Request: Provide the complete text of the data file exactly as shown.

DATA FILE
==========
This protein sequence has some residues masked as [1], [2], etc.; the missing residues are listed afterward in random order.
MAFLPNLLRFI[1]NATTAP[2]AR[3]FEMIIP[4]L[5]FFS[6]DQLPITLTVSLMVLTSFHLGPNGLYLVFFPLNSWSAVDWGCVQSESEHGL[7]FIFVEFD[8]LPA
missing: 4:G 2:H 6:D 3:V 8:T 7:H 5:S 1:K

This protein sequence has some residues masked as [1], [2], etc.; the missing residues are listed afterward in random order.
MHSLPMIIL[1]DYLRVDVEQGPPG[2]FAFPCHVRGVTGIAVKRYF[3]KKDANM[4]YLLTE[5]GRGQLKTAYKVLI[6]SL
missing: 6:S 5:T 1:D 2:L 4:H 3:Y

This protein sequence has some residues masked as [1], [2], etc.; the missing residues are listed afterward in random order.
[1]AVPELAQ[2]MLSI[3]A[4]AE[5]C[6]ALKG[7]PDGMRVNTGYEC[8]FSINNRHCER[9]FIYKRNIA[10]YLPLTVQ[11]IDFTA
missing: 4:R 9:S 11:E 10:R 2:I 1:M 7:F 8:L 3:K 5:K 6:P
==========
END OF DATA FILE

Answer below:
This protein sequence has some residues masked as [1], [2], etc.; the missing residues are listed afterward in random order.
MAFLPNLLRFI[1]NATTAP[2]AR[3]FEMIIP[4]L[5]FFS[6]DQLPITLTVSLMVLTSFHLGPNGLYLVFFPLNSWSAVDWGCVQSESEHGL[7]FIFVEFD[8]LPA
missing: 4:G 2:H 6:D 3:V 8:T 7:H 5:S 1:K

This protein sequence has some residues masked as [1], [2], etc.; the missing residues are listed afterward in random order.
MHSLPMIIL[1]DYLRVDVEQGPPG[2]FAFPCHVRGVTGIAVKRYF[3]KKDANM[4]YLLTE[5]GRGQLKTAYKVLI[6]SL
missing: 6:S 5:T 1:D 2:L 4:H 3:Y

This protein sequence has some residues masked as [1], [2], etc.; the missing residues are listed afterward in random order.
[1]AVPELAQ[2]MLSI[3]A[4]AE[5]C[6]ALKG[7]PDGMRVNTGYEC[8]FSINNRHCER[9]FIYKRNIA[10]YLPLTVQ[11]IDFTA
missing: 4:R 9:S 11:E 10:R 2:I 1:M 7:F 8:L 3:K 5:K 6:P